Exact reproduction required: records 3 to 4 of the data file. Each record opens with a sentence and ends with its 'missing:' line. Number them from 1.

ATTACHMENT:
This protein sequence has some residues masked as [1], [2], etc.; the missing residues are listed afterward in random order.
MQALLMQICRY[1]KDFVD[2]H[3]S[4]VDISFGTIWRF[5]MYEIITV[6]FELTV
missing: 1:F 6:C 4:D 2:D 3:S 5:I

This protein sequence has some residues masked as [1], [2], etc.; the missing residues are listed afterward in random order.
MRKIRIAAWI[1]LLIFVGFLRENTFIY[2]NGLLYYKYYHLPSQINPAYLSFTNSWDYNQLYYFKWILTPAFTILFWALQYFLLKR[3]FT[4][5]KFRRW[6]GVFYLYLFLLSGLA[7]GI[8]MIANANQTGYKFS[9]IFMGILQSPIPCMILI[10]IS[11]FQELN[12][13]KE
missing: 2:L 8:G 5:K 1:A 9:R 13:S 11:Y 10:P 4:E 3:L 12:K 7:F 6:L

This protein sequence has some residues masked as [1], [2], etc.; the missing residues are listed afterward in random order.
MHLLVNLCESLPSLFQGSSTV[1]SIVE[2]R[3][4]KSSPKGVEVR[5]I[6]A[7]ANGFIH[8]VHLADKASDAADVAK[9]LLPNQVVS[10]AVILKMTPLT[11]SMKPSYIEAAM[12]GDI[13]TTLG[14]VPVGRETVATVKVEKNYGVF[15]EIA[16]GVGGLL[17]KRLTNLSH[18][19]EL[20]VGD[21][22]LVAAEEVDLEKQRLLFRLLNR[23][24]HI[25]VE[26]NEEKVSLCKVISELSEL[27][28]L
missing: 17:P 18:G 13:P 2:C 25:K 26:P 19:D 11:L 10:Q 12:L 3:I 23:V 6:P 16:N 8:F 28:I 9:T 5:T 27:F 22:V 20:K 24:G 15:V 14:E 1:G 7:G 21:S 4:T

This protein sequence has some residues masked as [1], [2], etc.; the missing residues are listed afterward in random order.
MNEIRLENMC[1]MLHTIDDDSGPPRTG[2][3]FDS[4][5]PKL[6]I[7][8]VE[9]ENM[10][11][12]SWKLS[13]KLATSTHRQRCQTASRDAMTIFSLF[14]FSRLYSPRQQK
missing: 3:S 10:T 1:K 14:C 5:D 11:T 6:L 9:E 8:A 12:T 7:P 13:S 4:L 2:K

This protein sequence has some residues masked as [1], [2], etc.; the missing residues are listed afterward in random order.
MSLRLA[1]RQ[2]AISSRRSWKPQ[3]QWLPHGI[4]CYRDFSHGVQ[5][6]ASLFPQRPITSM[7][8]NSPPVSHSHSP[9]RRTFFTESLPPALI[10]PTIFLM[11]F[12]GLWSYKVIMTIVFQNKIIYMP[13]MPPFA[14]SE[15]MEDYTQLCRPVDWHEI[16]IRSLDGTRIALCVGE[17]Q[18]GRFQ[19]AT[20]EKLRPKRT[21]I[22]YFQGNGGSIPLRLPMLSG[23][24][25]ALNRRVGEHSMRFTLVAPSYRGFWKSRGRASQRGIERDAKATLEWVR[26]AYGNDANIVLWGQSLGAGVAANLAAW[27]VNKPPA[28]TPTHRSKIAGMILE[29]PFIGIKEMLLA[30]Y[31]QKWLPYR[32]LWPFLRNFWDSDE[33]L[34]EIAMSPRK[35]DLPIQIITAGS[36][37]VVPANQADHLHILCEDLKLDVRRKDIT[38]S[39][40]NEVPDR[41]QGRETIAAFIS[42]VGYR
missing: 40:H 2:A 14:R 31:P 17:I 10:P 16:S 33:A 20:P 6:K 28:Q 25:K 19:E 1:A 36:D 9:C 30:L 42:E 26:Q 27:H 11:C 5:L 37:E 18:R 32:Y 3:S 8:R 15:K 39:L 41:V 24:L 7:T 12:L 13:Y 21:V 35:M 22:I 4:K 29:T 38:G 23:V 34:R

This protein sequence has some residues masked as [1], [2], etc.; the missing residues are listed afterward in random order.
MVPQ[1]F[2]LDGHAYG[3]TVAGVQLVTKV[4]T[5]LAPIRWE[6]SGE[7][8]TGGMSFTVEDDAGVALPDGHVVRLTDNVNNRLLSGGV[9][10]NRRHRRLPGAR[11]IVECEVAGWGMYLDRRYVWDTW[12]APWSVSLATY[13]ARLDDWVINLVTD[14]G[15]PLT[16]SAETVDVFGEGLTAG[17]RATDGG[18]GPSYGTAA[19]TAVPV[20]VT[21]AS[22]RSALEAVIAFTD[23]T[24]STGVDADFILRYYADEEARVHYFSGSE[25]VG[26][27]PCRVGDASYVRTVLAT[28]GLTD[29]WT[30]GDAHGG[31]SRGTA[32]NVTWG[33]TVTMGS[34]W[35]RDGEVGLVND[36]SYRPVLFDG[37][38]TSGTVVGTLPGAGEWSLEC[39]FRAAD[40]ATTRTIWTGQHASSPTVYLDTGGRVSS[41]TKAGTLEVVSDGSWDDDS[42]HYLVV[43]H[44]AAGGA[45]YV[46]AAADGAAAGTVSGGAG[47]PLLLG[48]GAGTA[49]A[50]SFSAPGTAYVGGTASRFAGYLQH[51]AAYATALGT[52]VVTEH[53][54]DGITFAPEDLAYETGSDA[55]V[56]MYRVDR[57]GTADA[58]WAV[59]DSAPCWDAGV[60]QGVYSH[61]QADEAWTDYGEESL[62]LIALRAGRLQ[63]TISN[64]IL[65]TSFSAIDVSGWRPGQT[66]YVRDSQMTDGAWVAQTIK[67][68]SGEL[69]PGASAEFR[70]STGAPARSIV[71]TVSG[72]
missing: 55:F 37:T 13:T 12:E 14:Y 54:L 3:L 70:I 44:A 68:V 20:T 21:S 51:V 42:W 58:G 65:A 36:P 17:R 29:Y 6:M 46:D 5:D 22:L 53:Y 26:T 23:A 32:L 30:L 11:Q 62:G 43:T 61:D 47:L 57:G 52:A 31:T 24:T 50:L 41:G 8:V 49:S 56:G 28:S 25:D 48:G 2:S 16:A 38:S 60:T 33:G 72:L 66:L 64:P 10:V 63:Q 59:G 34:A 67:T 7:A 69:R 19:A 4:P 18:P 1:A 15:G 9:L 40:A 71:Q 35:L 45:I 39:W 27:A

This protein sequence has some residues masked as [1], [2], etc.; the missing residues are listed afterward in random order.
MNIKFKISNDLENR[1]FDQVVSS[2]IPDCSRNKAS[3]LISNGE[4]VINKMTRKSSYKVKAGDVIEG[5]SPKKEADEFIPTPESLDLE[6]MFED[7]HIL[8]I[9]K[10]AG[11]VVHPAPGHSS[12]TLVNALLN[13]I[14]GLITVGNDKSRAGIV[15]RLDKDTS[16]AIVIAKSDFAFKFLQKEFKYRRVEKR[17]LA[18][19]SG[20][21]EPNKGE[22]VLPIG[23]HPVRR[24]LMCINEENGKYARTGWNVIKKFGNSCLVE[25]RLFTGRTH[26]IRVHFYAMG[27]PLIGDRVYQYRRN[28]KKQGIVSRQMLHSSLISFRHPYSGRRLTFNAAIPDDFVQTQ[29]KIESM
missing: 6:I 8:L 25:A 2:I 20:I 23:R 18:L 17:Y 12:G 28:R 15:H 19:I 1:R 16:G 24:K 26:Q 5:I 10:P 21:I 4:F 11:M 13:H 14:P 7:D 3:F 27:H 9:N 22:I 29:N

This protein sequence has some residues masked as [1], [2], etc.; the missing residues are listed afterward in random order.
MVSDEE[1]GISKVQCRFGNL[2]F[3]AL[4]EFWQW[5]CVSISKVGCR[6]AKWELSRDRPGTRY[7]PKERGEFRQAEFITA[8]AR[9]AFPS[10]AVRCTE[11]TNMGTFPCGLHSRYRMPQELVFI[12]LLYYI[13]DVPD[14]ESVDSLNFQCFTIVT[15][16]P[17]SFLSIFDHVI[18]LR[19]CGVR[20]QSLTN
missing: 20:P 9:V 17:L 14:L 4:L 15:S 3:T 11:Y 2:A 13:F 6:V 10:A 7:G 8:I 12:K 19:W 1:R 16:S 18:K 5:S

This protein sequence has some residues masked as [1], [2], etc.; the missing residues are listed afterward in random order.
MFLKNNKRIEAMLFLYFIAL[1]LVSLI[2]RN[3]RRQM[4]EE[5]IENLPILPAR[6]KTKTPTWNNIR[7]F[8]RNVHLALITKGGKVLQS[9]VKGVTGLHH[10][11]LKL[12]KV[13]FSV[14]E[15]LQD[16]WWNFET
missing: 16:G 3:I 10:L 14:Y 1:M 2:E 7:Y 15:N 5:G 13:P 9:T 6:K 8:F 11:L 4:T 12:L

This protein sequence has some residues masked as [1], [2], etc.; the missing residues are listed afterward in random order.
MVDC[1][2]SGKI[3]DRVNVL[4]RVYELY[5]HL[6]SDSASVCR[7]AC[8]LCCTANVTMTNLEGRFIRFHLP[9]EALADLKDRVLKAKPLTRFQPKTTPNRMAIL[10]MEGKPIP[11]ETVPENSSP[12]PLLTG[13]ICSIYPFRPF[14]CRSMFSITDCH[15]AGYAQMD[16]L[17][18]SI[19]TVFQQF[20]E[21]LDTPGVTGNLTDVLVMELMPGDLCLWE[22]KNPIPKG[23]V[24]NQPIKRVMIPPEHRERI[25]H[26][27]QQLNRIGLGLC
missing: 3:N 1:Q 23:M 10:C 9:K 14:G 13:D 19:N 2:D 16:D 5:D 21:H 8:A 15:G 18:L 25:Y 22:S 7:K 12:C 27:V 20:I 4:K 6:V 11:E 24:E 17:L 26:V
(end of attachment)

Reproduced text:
This protein sequence has some residues masked as [1], [2], etc.; the missing residues are listed afterward in random order.
MHLLVNLCESLPSLFQGSSTV[1]SIVE[2]R[3][4]KSSPKGVEVR[5]I[6]A[7]ANGFIH[8]VHLADKASDAADVAK[9]LLPNQVVS[10]AVILKMTPLT[11]SMKPSYIEAAM[12]GDI[13]TTLG[14]VPVGRETVATVKVEKNYGVF[15]EIA[16]GVGGLL[17]KRLTNLSH[18][19]EL[20]VGD[21][22]LVAAEEVDLEKQRLLFRLLNR[23][24]HI[25]VE[26]NEEKVSLCKVISELSEL[27][28]L
missing: 17:P 18:G 13:P 2:C 25:K 26:P 19:D 11:L 10:Q 12:L 3:I 23:V 6:P 16:N 8:F 28:I 9:T 5:T 27:F 22:V 20:K 24:G 15:V 14:E 1:G 7:G 21:S 4:T

This protein sequence has some residues masked as [1], [2], etc.; the missing residues are listed afterward in random order.
MNEIRLENMC[1]MLHTIDDDSGPPRTG[2][3]FDS[4][5]PKL[6]I[7][8]VE[9]ENM[10][11][12]SWKLS[13]KLATSTHRQRCQTASRDAMTIFSLF[14]FSRLYSPRQQK
missing: 3:S 10:T 1:K 14:C 5:D 11:T 6:L 9:E 8:A 12:T 7:P 13:S 4:L 2:K